The Biden administration says there’s no crisis at the border, although the numbers of unaccompanied minors coming across right now, and the federal government’s scramble to find housing for them, say otherwise.
But migrant children are only part of the story. What most news outlets are not reporting is the surge in adults crossing the border illegally, ferried over the Rio Grande and escorted into the U.S. by smuggling networks that contract with powerful cartels to bring people in without being apprehended by Border Patrol.
These operations are sophisticated — so sophisticated that smugglers are now requiring migrants to wear wristbands as a way to keep track of who has paid and which smuggling outfit is in charge of whom. Jaeson Jones, a retired captain for the Texas Department of Public Safety and owner of Tripwires and Triggers, which tracks cartel activity on the border, shared images with The Federalist of discarded wristbands on the U.S. side of the border that he says “represent a process that says which smuggler group has moved them,” as well as other information.
The bands are put on migrants’ left wrist at stash houses in Mexico, just across the border, before the groups come into the U.S., Jones told The Federalist. The bands all have numbers linked to a database of personal information: name, phone number, destination in the U.S., and information about family members in the country of origin, in case payments are late. Jones said smugglers will verify cell phone numbers, both of the migrant and his family back home, at the time the wristbands are distributed in the stash house.
Todd Bensman of the Center for Immigration Studies reported earlier this week on the wristbands, quoting a U.S. Customs and Border official who confirmed that Border Patrol agents have been finding wristbands for months now. “It’s an inventory system,” the official told CIS. “They’re all over the place.”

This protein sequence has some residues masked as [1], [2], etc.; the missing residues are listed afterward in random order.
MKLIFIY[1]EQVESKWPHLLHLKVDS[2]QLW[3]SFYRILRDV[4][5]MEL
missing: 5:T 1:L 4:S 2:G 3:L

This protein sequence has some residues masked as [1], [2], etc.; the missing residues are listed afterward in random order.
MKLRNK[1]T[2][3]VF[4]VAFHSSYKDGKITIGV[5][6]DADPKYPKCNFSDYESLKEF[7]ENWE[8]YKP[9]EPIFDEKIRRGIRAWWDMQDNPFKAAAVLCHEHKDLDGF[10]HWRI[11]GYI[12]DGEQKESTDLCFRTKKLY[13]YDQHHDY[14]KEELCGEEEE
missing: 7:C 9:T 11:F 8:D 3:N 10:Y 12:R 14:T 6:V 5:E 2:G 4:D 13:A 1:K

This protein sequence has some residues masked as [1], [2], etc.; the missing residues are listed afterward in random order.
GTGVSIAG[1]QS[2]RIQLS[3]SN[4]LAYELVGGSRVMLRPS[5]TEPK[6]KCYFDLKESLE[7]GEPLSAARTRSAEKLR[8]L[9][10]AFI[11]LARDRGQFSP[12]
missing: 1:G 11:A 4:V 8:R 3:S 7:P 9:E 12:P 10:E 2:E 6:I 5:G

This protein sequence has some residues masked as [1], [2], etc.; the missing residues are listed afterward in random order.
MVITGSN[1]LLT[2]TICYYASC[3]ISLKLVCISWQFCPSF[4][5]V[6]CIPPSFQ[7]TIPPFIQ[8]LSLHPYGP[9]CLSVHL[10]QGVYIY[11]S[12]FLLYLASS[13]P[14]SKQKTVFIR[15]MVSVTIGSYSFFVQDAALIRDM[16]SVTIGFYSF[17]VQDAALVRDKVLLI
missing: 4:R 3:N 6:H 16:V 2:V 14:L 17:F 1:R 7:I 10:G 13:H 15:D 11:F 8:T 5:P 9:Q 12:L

Illegal Immigration Is a Major Black Market Industry
This wristband inventory system is something new on the border (Jones first posted about it in mid-February), but it confirms what close observers have been saying for years: Illegal immigration along the southwest border is a big business, with revenue in the billions, and getting bigger every year.
Every person who crosses the border, whether man, woman, or child, is supposed to pay a fee to smugglers. These smugglers operate with the permission and cooperation of whichever cartel controls a particular area, and the cartel gets a cut of every smuggling fee that’s paid. Think of it as a “cartel tax.”
The way it used to be done is that migrants would pay up-front for passage over the Rio Grande and beyond the Border Patrol checkpoints just north of the border. But now, cartels and smugglers have turned this into a lucrative black market industry with a tiered pricing scheme for different nationalities. Prices are so high that almost no one can pay it up-front. According to Jones, who says he verified these prices with a cartel source, Mexican nationals must pay $2,500, Venezuelans, Peruvians, Ecuadorans, and Hondurans must pay $3,000, Chinese nationals pay $5,000, and Russians and migrants from the Middle East must pay $9,000.
The system amounts to a form of debt-bondage, which Jones says is “really a modern form of slavery.”
The wristbands help keep track of who has paid what to whom. The need for such a system became apparent during the 2019 border crisis, when large groups of migrants — including one with more than a thousand people — were crossing the U.S.-Mexico border every day. The chaos and volume of illegal immigration meant that not everyone was paying, which meant the cartels were not getting their cut. The wristband system is an effort to correct that.
As conditions deteriorate along the border — just this week, an SUV carrying dozens of illegal immigrants was hit by a tractor-trailer in Southern California, killing 13, while dozens of newly released migrants in South Texas tested positive for COVID-19 — Americans need to understand that illegal immigration is a massive money-making scheme for international criminal syndicates, which exploit migrants every step of the way, including after they’re in the U.S.
President Joe Biden and other administration officials can insist all they want there’s no crisis at the border, but the truth is that the crisis is just beginning, and the cartels and smugglers behind it are about to make a lot of money.
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